-1

As the comments have stated, you cannot do this experiment, because (1) the particle is wavelike when passing thru the slits, and (2) the cloud path only happens because a particle's wavefunc "collapses" the moment it interacts with the junk in the cloud chamber that causes the path to appear in the first place. You might as well ask how to measure the ...


-1

On January 24th, 2013 Mike W. (with help from Lee H) from the University of Illinois at Urbana-Champaign performed a thought experiment in which they sent a particle through a double slit in a bubble chamber. When the bubbles were smaller than the slit, no interference pattern occurred. For closer slits and larger bubbles, the results were inconclusive.


3

Your question touches upon the characteristic features and controversies of quantum mechanics. You want to know whether any theory can predict or explain which slit a photon passed through in a double-slit experiment. With a few caveats, the answer is that there is no such theory. Relativity, quantum field theory, string theory etc say nothing about the ...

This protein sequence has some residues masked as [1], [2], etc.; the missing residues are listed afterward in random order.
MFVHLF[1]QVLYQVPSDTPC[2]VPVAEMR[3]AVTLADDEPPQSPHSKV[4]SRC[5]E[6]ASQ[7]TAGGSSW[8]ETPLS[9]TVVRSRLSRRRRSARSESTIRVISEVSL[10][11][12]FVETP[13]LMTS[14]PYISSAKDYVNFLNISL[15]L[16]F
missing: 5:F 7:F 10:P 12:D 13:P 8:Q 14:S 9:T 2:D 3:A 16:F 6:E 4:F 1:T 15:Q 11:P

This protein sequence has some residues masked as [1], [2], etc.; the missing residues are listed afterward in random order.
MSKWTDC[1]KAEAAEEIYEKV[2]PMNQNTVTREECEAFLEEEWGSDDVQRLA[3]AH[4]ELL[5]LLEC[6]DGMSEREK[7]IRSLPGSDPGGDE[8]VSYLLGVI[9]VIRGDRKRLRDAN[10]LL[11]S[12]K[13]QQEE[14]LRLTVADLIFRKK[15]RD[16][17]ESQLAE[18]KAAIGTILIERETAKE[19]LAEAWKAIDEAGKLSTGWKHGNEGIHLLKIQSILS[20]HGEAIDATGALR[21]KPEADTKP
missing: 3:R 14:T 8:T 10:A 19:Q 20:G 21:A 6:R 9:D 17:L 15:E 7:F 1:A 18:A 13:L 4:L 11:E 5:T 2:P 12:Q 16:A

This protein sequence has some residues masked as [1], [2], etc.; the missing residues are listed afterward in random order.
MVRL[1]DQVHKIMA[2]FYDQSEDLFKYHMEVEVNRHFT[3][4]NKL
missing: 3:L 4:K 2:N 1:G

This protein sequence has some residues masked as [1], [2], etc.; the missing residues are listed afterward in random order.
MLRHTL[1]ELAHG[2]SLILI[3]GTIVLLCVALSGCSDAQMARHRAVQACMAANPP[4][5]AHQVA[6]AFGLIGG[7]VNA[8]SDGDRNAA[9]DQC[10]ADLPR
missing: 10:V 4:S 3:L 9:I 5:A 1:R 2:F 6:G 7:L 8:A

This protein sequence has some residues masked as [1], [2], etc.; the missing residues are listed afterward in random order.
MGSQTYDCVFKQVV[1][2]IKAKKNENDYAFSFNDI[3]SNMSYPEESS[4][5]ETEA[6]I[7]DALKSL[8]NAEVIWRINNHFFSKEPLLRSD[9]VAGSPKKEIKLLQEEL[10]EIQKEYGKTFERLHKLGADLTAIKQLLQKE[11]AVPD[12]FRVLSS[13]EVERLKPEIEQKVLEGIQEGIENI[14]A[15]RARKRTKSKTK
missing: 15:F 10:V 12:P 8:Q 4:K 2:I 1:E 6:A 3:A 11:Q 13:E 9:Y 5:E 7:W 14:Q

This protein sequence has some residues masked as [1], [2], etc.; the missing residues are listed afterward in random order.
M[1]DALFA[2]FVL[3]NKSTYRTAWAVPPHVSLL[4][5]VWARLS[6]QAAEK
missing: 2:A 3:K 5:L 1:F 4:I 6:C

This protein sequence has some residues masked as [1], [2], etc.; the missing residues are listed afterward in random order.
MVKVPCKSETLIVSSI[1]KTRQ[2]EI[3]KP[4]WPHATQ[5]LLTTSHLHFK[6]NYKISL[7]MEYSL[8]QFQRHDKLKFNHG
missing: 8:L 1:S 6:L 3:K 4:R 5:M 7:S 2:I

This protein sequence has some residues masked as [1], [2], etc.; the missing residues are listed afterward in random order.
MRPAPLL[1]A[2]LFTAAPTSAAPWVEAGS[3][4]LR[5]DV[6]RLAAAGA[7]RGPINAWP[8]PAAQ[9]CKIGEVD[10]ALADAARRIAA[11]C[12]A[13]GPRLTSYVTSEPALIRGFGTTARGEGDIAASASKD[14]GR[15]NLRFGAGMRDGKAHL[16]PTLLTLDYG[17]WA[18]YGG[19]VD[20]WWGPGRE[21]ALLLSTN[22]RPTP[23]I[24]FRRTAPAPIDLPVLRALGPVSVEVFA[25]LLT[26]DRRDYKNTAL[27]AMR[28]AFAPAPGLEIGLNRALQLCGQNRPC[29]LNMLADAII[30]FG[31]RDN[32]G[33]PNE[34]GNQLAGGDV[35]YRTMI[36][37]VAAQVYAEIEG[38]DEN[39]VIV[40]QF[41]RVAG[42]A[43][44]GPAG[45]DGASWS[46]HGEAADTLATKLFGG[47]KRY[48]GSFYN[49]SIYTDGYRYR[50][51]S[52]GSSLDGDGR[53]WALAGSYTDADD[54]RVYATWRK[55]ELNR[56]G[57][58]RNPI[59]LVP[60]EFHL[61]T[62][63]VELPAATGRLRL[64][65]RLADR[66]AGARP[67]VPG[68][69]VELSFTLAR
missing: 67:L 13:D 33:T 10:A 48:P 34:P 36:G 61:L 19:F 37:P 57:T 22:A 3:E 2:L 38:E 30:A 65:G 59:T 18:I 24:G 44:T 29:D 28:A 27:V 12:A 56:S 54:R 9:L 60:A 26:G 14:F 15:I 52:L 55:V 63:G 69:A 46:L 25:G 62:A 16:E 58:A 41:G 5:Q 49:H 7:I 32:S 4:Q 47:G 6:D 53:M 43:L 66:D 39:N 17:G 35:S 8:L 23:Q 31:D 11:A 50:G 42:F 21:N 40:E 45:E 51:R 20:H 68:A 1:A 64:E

1

Photons are elementary particles and as such obey the laws of quantum mechanics. Quantum mechanics is the underlying framework of nature, at the microscopic level ; classical mechanics, classical electrodynamics are macroscopic theories that emerge from the underlying quantum mechanical frame. In contrast to classical mechanics, where the trajectories of ...


3

How do we measure the position of an electron with a light source? Experiments with elementary particles are mostly scattering experiments. One needs the source of the particles and a detector that can identify particles. In this figure we see electrons one by one passing the slits and leaving a point (x,y) on a screen sensitive to electrons (deposition ...


0

From your description, I think you are talking about the diffraction pattern from a pinhole, and that is an Airy Disk. https://en.wikipedia.org/wiki/Airy_disk It shows a central maximum with surrounding rings which decrease in intensity as you get further from the center of the pattern.